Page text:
Sovereign Risk

Sovereign Risk

Fed Injects Record $100 Billion Cash Into Foreign Banks Operating In The US In Past Week

Those who have been following our exclusive series of the Fed's direct bailout of European banks (here, here, here and here), and, indirectly of Europe, will not be surprised at all to learn that in the week ended February 27, or the week in which Europe went into a however brief tailspin following the shocking defeat of Bersani in the Italian elections, and an even more shocking victory by Berlusconi and Grillo, leading to a political vacuum and a hung parliament, the Fed injected a record $99 billion of excess reserves into foreign banks. As the most recent H.8 statement makes very clear, soared from $836 billion to a near-record $936 billion, or a $99.3 billion reserve "reallocation" in the form of cash - very, very fungible cash - into foreign (read European) banks in one week.

Italy Crashes Most In Six Months Despite EURUSD Strength

Wherever you looked today in Italy, shares were halted. From Saipem to Seat and From Banco Popolare to BMPS, individual stocks fell between 5% and 45% in some cases. Spain also fell alongside its incorrigible risk-on peripheral neighbor as dividend suspensions, outlook cuts, rating downgrades, and a growing concern about the banking system's legitimacy wear on sentiment. Italian sovereign risk was largely unchanged but as the US opened it started to bleed wider - but in general bonds ignored the stress in stocks. FX markets also were un-phased as EUR continued to test higher. CHF did, however, strengthen notably (against the USD, EUR, and mostly against the JPY - up 28% in the last six months!). The CHF strength did nothing for demand for Swiss rates though as they pushed higher to 10-month highs. The big problem though lies in credit. Just as in the US, credit markets in Europe are massively divergent from stocks' exuberance - and today's surge in Europe's VIX also echoes the disconnect we are seeing evolve in the US. Things are shifting...


Policymaker's Guide To Playing The Global Currency Wars

G4+CHF can fight the currency wars longer and more aggressively than small G10 and EM countries can.  However, as Citi's Steven Englander notes, it also takes a lot of depreciation to crowd in a meaningful amount of net exports. His bottom line, GBP, CHF and JPY have a lot further to depreciate.  In principle, the USD can easily fall into this category as well, but right now the USD debate is focused on Fed policy – were it to become clear that balance sheet expansion will end well beyond end-2013, the USD would fall into the category of currency war ‘winners’ as well. Critically, though, the reality of currency wars is that policymakers do not use FX as cyclical stimulus because of its effectiveness; they use it because they have hit a wall with respect to the effectiveness of fiscal and monetary policies, and are unwilling to bite the structural policy bullet. The following seven points will be on every policymakers' mind - or should be.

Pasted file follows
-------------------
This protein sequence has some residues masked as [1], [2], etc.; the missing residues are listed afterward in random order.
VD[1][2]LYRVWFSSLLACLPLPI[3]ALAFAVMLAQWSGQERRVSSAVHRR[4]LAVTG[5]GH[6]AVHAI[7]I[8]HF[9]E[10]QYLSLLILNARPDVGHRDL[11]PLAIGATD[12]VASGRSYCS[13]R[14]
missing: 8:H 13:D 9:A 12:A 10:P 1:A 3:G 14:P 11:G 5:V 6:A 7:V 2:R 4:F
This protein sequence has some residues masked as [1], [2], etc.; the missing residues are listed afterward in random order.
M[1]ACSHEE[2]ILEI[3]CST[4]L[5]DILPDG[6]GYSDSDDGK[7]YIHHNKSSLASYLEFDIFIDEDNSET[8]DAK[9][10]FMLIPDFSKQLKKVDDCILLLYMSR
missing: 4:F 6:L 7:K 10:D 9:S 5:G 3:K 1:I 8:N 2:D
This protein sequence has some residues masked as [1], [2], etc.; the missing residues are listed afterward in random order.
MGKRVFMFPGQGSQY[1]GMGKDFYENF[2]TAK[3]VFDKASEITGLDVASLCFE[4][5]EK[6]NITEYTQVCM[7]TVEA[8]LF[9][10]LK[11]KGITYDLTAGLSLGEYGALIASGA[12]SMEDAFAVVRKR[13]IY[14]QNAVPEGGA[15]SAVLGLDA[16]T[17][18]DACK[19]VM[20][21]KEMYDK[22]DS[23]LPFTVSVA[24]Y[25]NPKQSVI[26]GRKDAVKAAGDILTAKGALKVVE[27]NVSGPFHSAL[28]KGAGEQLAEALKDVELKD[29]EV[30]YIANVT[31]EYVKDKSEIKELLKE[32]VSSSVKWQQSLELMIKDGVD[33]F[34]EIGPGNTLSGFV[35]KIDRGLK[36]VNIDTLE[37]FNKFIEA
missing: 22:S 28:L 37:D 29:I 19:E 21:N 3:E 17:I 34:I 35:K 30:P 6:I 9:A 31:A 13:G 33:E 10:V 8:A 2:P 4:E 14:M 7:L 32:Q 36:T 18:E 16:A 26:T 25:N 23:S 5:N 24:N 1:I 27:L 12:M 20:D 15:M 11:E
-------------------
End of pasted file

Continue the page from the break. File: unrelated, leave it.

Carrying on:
Japanese Pension Funds With $3.4 Trillion In Assets Seek Safety In Gold

In March 2012, Okayama Metal & Machinery became the first Japanese pension fund to make public purchases of gold, in a sign of dwindling faith in paper currencies. Okayama manages pension funds for about 260 small and mid-sized companies in the Okayama area. "By diversifying currencies, we aim to reduce risks associated with them," said Yoshi Kiguchi, the fund's chief investment officer. "Yields become stable if you put small amounts into as many types of holdings as possible." Of its 40 billion yen ($477 million) in assets, the fund has invested around ¥500 million-¥600 million in gold, he said. Initially, the fund aims to keep about 1.5% of its total assets of Y40bn ($500m) in bullion-backed exchange traded funds, according to chief investment officer Yoshisuke Kiguchi, who said he was diversifying into gold to “escape sovereign risk”. Other pension funds in Japan are following their lead according to the Wall Street Journal. Japanese pension funds are diversifying into gold "largely to mitigate the damage from possible market shocks"... Mitsubishi UFJ Trust and Banking Corporation said it has secured more than Y2 billion in investments from two pension funds for a gold fund it started in March.